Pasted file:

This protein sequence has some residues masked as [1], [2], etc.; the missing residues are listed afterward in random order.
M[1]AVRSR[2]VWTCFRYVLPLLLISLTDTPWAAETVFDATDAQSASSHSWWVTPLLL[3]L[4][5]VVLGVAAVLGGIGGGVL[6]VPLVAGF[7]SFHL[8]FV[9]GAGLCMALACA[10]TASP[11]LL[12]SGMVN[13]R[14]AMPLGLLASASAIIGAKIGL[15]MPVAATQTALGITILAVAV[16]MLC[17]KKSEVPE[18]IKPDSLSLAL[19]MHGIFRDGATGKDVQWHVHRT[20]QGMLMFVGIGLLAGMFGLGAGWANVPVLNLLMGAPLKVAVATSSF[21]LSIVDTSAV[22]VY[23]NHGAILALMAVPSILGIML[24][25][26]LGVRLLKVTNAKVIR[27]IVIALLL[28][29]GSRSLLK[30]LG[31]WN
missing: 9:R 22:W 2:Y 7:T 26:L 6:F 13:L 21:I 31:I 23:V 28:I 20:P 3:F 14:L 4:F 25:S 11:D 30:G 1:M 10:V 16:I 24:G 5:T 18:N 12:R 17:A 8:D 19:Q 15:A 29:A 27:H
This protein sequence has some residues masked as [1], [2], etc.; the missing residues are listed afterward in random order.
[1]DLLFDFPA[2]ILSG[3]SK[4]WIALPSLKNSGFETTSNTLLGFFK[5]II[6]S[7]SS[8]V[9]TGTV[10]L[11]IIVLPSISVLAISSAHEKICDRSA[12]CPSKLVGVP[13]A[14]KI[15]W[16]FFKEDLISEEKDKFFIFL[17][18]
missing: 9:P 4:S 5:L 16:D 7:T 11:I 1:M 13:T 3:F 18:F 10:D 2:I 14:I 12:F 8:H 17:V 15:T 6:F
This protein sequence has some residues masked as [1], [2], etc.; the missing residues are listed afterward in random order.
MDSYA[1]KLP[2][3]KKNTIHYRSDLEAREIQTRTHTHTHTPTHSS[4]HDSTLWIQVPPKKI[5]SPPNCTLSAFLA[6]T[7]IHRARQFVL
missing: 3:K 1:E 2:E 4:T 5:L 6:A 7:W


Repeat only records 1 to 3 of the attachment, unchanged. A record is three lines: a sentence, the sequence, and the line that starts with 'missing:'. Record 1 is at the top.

This protein sequence has some residues masked as [1], [2], etc.; the missing residues are listed afterward in random order.
M[1]AVRSR[2]VWTCFRYVLPLLLISLTDTPWAAETVFDATDAQSASSHSWWVTPLLL[3]L[4][5]VVLGVAAVLGGIGGGVL[6]VPLVAGF[7]SFHL[8]FV[9]GAGLCMALACA[10]TASP[11]LL[12]SGMVN[13]R[14]AMPLGLLASASAIIGAKIGL[15]MPVAATQTALGITILAVAV[16]MLC[17]KKSEVPE[18]IKPDSLSLAL[19]MHGIFRDGATGKDVQWHVHRT[20]QGMLMFVGIGLLAGMFGLGAGWANVPVLNLLMGAPLKVAVATSSF[21]LSIVDTSAV[22]VY[23]NHGAILALMAVPSILGIML[24][25][26]LGVRLLKVTNAKVIR[27]IVIALLL[28][29]GSRSLLK[30]LG[31]WN
missing: 9:R 22:W 2:Y 7:T 26:L 6:F 13:L 21:I 31:I 23:V 28:I 20:P 3:F 14:L 4:F 25:S 11:D 30:G 1:M 10:V 16:I 24:G 5:T 18:N 12:R 17:A 8:D 19:Q 15:A 29:A 27:H
This protein sequence has some residues masked as [1], [2], etc.; the missing residues are listed afterward in random order.
[1]DLLFDFPA[2]ILSG[3]SK[4]WIALPSLKNSGFETTSNTLLGFFK[5]II[6]S[7]SS[8]V[9]TGTV[10]L[11]IIVLPSISVLAISSAHEKICDRSA[12]CPSKLVGVP[13]A[14]KI[15]W[16]FFKEDLISEEKDKFFIFL[17][18]
missing: 9:P 4:S 5:L 16:D 7:T 11:I 1:M 13:T 3:F 18:F 10:D 2:I 14:I 12:F 8:H 17:V 15:T 6:F
This protein sequence has some residues masked as [1], [2], etc.; the missing residues are listed afterward in random order.
MDSYA[1]KLP[2][3]KKNTIHYRSDLEAREIQTRTHTHTHTPTHSS[4]HDSTLWIQVPPKKI[5]SPPNCTLSAFLA[6]T[7]IHRARQFVL
missing: 3:K 1:E 2:E 4:T 5:L 6:A 7:W